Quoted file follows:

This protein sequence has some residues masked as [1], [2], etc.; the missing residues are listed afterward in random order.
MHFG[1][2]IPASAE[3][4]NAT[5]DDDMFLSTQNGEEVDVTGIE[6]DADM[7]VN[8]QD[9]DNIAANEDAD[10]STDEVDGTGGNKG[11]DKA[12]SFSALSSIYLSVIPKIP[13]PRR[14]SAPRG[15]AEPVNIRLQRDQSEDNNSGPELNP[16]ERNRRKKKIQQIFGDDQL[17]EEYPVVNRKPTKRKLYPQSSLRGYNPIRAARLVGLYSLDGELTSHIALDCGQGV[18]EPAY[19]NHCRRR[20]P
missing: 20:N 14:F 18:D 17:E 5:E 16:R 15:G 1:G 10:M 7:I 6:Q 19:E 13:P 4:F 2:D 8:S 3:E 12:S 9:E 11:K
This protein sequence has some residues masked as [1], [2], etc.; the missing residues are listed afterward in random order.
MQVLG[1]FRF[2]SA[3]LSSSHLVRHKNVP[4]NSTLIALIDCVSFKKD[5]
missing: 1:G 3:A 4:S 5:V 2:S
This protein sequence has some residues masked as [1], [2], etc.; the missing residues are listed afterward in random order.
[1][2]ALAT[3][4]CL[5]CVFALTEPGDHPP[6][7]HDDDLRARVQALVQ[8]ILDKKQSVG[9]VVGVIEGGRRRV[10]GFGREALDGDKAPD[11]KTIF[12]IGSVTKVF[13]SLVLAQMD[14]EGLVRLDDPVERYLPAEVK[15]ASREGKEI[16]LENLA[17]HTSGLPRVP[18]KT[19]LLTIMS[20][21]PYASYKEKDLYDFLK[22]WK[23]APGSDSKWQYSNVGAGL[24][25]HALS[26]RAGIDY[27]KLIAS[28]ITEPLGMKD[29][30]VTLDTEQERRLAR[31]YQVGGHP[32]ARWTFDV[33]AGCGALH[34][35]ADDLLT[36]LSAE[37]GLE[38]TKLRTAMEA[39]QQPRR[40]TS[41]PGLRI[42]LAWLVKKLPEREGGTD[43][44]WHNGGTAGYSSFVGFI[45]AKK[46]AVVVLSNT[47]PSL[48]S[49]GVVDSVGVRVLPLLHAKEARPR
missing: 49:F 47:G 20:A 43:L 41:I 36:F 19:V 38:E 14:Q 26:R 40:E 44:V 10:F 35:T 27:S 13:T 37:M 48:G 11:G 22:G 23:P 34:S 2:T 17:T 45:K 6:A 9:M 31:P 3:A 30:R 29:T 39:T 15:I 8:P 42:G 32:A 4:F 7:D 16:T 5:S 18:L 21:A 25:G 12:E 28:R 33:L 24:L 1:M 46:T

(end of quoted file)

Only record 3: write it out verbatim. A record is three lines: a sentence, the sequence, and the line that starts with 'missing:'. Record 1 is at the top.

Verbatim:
This protein sequence has some residues masked as [1], [2], etc.; the missing residues are listed afterward in random order.
[1][2]ALAT[3][4]CL[5]CVFALTEPGDHPP[6][7]HDDDLRARVQALVQ[8]ILDKKQSVG[9]VVGVIEGGRRRV[10]GFGREALDGDKAPD[11]KTIF[12]IGSVTKVF[13]SLVLAQMD[14]EGLVRLDDPVERYLPAEVK[15]ASREGKEI[16]LENLA[17]HTSGLPRVP[18]KT[19]LLTIMS[20][21]PYASYKEKDLYDFLK[22]WK[23]APGSDSKWQYSNVGAGL[24][25]HALS[26]RAGIDY[27]KLIAS[28]ITEPLGMKD[29][30]VTLDTEQERRLAR[31]YQVGGHP[32]ARWTFDV[33]AGCGALH[34][35]ADDLLT[36]LSAE[37]GLE[38]TKLRTAMEA[39]QQPRR[40]TS[41]PGLRI[42]LAWLVKKLPEREGGTD[43][44]WHNGGTAGYSSFVGFI[45]AKK[46]AVVVLSNT[47]PSL[48]S[49]GVVDSVGVRVLPLLHAKEARPR
missing: 49:F 47:G 20:A 43:L 41:I 36:F 19:V 38:E 14:Q 26:R 40:E 44:V 10:F 35:T 27:S 13:T 37:M 48:G 11:G 22:G 23:P 34:S 2:T 17:T 45:K 6:A 9:M 31:P 3:A 30:R 29:T 39:T 15:I 8:P 42:G 32:A 4:F 7:D 16:T 5:S 18:L 21:A 25:G 12:E 28:R 33:L 24:L 1:M 46:T